Proc Inst Mech Eng H. 2023 Dec 19:9544119231214651. doi: 10.1177/09544119231214651. Online ahead of print.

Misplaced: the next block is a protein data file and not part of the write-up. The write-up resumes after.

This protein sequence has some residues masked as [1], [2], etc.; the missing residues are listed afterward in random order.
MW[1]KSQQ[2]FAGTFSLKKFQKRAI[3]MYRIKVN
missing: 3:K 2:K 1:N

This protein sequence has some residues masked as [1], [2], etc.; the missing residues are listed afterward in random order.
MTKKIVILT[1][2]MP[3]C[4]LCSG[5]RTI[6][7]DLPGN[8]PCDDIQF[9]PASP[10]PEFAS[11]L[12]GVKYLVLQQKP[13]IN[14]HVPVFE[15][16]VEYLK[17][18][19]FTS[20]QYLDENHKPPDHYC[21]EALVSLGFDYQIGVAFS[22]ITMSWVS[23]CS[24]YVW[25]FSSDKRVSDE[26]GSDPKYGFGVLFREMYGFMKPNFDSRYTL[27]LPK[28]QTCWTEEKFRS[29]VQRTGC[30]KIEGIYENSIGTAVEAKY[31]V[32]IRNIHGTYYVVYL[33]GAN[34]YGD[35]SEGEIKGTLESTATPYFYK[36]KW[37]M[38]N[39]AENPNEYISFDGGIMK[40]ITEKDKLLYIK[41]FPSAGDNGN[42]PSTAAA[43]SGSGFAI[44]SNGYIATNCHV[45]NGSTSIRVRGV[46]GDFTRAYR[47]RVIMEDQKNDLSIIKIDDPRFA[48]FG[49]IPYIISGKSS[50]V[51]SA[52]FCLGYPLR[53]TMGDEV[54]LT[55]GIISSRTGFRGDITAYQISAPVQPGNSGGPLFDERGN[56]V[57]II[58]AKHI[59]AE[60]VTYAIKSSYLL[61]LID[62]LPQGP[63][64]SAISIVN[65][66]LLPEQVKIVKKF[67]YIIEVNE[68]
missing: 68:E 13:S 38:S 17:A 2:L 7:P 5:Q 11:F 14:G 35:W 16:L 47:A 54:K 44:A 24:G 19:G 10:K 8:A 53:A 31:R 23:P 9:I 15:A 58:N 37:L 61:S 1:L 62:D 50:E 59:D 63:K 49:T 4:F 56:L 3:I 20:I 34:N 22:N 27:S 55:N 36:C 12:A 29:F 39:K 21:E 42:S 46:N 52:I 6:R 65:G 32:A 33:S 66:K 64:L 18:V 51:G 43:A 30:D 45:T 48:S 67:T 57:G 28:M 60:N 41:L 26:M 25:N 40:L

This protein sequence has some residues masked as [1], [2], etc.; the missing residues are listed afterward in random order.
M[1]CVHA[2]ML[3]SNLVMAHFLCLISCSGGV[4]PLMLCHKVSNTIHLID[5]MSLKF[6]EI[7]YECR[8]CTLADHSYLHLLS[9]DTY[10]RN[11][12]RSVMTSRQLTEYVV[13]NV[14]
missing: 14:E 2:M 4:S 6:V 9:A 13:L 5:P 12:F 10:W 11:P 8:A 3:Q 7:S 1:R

The diagnosis of osteoporosis using Dual-energy X-ray Absorptiometry (DXA) relies on accurate hip scans, whereby variability in measurements may be introduced by altered patient positioning, as could occur with repeated scans over time. The goal herein was to test how altered postures affect diagnostic metrics (i.e., standard clinical metrics and a newer image processing tool) for femur positioning. A device was built to support cadaveric femurs and adjust their orientation in 3° increments in flexion and internal/external rotation. Seven isolated femurs were scanned in six flexion postures (0° (neutral) to 15° of flexion) and eleven rotational postures (15° external to 15° internal rotation) while collecting standard clinical DXA-based measures for each scan. The fracture risk tool was applied to each scan to calculate fracture risk. Two separate one-way repeated measures ANOVAs (α = 0.05) were performed on the DXA-based measures and fracture risk prediction output. Flexion had a significant effect on T-score, Bone Mineral Density (BMD), and Bone Mineral Content (BMC), but not area, at angles greater than 12°. Internal and external rotation did not have a significant effect on any clinical metric. Fracture risk (as assessed by the image processing tool) was not affected by either rotation mode. Overall, this suggests clinicians can adjust patient posture to accommodate discomfort if deviations are less than 12 degrees, and the greatest care should be taken in flexion. Furthermore, the tool is relatively insensitive to postural adjustments, and as such may be a good option for tracking risk over repeated patient scans.